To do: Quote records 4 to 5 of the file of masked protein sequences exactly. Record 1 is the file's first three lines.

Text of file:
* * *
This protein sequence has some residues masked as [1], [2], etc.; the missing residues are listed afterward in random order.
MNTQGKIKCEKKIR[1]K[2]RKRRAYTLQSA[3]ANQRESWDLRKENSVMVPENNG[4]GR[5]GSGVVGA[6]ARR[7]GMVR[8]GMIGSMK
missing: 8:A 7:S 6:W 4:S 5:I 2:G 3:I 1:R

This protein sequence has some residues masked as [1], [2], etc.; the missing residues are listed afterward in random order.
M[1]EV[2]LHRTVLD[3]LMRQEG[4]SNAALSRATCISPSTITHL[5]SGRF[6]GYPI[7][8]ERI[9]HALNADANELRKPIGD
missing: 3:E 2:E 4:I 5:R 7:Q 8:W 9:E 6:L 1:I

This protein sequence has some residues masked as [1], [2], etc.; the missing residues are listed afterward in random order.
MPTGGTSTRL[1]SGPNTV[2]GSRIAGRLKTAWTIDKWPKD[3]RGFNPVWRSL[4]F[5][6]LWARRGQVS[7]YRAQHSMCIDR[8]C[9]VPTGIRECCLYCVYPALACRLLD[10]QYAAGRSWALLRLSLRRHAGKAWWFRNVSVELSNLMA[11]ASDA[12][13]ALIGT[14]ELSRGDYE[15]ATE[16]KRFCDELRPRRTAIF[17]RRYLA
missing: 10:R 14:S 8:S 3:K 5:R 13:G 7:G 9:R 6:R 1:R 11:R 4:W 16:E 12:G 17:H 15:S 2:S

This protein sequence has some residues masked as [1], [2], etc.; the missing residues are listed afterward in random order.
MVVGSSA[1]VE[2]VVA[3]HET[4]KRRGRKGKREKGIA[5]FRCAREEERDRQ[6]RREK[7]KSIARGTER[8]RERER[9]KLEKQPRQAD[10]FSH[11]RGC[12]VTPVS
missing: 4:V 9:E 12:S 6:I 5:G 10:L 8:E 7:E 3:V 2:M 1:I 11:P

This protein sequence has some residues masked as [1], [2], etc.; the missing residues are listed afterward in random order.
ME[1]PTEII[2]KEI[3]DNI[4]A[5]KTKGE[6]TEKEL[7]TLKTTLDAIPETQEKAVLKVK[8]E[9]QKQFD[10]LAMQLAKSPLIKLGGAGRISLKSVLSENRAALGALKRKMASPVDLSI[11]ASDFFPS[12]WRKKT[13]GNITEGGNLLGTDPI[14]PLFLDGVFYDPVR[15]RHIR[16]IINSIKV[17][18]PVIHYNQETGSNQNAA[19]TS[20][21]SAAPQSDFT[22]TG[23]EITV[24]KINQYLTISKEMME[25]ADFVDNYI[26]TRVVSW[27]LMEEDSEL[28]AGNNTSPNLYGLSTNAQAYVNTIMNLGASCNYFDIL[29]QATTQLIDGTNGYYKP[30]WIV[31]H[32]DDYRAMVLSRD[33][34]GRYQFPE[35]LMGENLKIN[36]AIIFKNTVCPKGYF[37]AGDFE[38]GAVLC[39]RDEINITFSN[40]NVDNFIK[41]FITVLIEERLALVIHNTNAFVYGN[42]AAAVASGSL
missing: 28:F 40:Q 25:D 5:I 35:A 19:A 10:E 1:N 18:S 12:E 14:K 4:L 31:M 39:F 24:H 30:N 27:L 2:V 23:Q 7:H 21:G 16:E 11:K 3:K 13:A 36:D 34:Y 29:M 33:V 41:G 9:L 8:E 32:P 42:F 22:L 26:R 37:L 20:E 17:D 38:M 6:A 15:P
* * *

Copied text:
This protein sequence has some residues masked as [1], [2], etc.; the missing residues are listed afterward in random order.
MVVGSSA[1]VE[2]VVA[3]HET[4]KRRGRKGKREKGIA[5]FRCAREEERDRQ[6]RREK[7]KSIARGTER[8]RERER[9]KLEKQPRQAD[10]FSH[11]RGC[12]VTPVS
missing: 4:V 9:E 12:S 6:I 5:G 10:L 8:E 7:E 3:V 2:M 1:I 11:P

This protein sequence has some residues masked as [1], [2], etc.; the missing residues are listed afterward in random order.
ME[1]PTEII[2]KEI[3]DNI[4]A[5]KTKGE[6]TEKEL[7]TLKTTLDAIPETQEKAVLKVK[8]E[9]QKQFD[10]LAMQLAKSPLIKLGGAGRISLKSVLSENRAALGALKRKMASPVDLSI[11]ASDFFPS[12]WRKKT[13]GNITEGGNLLGTDPI[14]PLFLDGVFYDPVR[15]RHIR[16]IINSIKV[17][18]PVIHYNQETGSNQNAA[19]TS[20][21]SAAPQSDFT[22]TG[23]EITV[24]KINQYLTISKEMME[25]ADFVDNYI[26]TRVVSW[27]LMEEDSEL[28]AGNNTSPNLYGLSTNAQAYVNTIMNLGASCNYFDIL[29]QATTQLIDGTNGYYKP[30]WIV[31]H[32]DDYRAMVLSRD[33][34]GRYQFPE[35]LMGENLKIN[36]AIIFKNTVCPKGYF[37]AGDFE[38]GAVLC[39]RDEINITFSN[40]NVDNFIK[41]FITVLIEERLALVIHNTNAFVYGN[42]AAAVASGSL
missing: 28:F 40:Q 25:D 5:I 35:A 19:A 10:E 1:N 18:S 12:E 14:K 4:L 31:M 39:F 24:H 30:N 27:L 2:V 23:Q 7:H 21:G 16:E 11:K 3:K 13:A 36:D 34:Y 29:M 33:V 41:G 9:L 8:E 32:P 42:F 22:L 26:R 37:L 20:E 17:D 38:M 6:A 15:P